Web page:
On Tuesday, Trump deleted his earlier tweets supporting Strange. Judge Moore was twice ousted as Alabama’s chief justice—first in 2003 for refusing to remove a monument of the Ten Commandments in the rotunda of the Alabama Judicial Building. After being re-elected, he was again ousted in 2016, for ordering his judges to defy the U.S. Supreme Court’s ruling legalizing marriage equality. Moore is also well known for his racist and Islamophobic positions. He was a proponent of Trump’s racist and discredited “birther theory” about President Obama. He also opposed Minnesota Representative Keith Ellison’s election to Congress because Ellison is Muslim. Just last week, Moore used racist language to describe polarization in the U.S., saying, “Now we have blacks and whites fighting, reds and yellows fighting.”
Meanwhile, on Capitol Hill, Foreign Relations Committee Chair Republican Senator Bob Corker of Tennessee has announced he will not run for re-election in 2018.
The Washington Post reports the acting head of the Drug Enforcement Agency is planning to resign in less than a week over President Trump and concerns about what he considers Trump’s lack of respect for the law. Last month, Chuck Rosenberg criticized Trump for condoning police brutality during his speech to police officers in Brentwood, New York. In response, Rosenberg sent an agency-wide memo reading, “We have an obligation to speak out when something is wrong.”
Meanwhile, in San Diego, California, construction has begun on Trump’s proposed border wall. Contractors working for the Customs and Border Protection agency are building eight different prototypes of the wall. The prototypes are between 18 and 30 feet high, and each costs $500,000 of taxpayer money to build. The entire wall’s cost would be an estimated $38 billion.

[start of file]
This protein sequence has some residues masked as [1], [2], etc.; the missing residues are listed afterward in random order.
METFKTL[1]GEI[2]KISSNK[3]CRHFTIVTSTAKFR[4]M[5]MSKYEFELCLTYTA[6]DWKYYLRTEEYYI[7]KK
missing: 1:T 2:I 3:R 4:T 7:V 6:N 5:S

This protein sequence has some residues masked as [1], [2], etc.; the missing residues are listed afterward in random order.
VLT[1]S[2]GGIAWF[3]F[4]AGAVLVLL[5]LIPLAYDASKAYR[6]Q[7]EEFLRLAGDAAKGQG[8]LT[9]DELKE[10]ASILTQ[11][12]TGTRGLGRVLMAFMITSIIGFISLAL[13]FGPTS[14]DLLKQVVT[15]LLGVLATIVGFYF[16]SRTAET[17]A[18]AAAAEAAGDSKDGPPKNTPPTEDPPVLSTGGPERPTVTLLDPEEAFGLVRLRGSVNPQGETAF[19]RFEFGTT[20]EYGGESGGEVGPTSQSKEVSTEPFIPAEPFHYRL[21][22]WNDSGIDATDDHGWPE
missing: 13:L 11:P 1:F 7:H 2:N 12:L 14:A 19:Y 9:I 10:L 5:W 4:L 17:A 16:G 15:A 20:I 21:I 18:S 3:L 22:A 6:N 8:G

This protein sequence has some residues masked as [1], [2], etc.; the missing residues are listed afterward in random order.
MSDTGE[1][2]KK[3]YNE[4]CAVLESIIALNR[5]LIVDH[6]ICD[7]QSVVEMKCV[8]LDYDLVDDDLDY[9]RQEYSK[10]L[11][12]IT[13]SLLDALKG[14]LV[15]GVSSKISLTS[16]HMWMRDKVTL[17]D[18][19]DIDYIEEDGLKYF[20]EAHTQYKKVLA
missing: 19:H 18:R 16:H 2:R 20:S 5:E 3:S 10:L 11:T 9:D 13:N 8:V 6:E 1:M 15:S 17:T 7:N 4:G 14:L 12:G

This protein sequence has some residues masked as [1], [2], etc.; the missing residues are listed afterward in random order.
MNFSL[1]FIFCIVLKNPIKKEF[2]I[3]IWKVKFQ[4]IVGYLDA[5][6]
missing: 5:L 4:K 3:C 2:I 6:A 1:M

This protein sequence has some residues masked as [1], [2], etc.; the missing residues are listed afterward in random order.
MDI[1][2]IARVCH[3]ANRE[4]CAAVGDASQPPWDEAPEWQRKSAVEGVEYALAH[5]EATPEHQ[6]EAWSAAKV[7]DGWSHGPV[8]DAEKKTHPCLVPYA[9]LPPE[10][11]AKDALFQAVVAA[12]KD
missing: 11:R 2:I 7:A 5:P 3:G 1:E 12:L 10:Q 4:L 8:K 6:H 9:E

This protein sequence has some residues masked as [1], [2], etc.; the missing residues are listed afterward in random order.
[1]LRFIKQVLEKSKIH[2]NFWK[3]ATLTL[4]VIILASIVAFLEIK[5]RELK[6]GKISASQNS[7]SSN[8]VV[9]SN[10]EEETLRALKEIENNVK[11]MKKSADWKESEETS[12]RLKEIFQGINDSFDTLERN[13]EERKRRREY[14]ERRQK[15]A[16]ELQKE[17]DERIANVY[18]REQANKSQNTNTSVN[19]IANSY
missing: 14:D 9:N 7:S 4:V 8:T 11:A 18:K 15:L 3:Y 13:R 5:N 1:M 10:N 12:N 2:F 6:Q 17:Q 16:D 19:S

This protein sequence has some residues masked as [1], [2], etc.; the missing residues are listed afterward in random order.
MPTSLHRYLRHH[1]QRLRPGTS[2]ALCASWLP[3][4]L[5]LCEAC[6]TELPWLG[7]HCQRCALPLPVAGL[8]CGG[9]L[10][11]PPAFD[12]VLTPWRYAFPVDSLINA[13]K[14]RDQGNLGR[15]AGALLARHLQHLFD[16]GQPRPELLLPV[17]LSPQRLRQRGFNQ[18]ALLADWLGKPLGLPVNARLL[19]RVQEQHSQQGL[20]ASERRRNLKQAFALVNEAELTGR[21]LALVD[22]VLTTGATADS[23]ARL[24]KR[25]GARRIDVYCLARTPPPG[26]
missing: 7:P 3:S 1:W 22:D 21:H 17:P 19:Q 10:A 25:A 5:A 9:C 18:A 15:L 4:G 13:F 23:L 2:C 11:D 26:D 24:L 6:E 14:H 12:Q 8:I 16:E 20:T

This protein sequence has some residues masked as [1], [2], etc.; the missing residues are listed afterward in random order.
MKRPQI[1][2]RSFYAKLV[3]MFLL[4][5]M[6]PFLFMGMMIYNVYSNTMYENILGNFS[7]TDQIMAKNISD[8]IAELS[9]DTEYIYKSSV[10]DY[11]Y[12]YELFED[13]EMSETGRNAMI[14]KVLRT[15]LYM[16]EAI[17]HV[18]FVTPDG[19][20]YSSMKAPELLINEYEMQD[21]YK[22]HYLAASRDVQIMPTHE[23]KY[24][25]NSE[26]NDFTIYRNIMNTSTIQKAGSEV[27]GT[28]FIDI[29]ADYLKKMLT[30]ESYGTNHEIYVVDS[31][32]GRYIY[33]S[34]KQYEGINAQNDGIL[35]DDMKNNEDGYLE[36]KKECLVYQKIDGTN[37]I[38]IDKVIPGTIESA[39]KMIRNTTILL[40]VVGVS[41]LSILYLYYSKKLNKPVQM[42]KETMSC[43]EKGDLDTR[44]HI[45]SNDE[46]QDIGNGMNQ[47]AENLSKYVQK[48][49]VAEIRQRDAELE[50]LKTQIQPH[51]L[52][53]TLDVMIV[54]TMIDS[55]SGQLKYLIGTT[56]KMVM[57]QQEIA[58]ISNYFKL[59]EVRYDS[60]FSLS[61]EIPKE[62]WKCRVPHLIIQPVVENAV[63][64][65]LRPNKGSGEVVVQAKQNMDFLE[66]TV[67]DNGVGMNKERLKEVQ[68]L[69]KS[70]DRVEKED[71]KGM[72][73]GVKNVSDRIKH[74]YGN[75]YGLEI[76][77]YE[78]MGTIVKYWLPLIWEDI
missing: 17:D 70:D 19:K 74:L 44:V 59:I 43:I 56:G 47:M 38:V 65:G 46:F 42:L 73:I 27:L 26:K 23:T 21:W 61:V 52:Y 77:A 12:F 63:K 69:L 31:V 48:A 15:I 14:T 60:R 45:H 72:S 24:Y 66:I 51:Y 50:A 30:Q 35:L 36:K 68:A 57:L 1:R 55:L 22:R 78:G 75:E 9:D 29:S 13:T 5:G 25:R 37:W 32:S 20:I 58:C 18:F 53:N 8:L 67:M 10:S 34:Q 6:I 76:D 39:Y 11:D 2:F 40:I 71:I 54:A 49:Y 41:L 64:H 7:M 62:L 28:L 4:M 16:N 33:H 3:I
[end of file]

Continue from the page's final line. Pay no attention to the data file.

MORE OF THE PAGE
Officials say the Trump administration is planning to cap the number of refugees resettled in the United States over the next year at 45,000—the lowest level since 1980. Last year, under President Obama, the cap was 110,000 refugees. This comes amid the world’s worst refugee crisis since World War II.
President Trump has doubled down on his attacks on NFL players protesting against racism and police brutality.
President Donald Trump: “Well, I wasn’t preoccupied with the NFL. I was ashamed of what was taking place, because, to me, that was a very important moment. I don’t think you can disrespect our country, our flag, our national anthem.”
Trump also tweeted Tuesday, “The NFL has all sorts of rules and regulations. The only way out for them is to set a rule that you can’t kneel during our National Anthem!” Tuesday was the fifth straight day Trump has attacked the racial justice protests led by African-American athletes. On Monday, Trump appeared to celebrate his attacks against the players, telling conservative leaders at a White House dinner, “It’s really caught on. It’s really caught on.”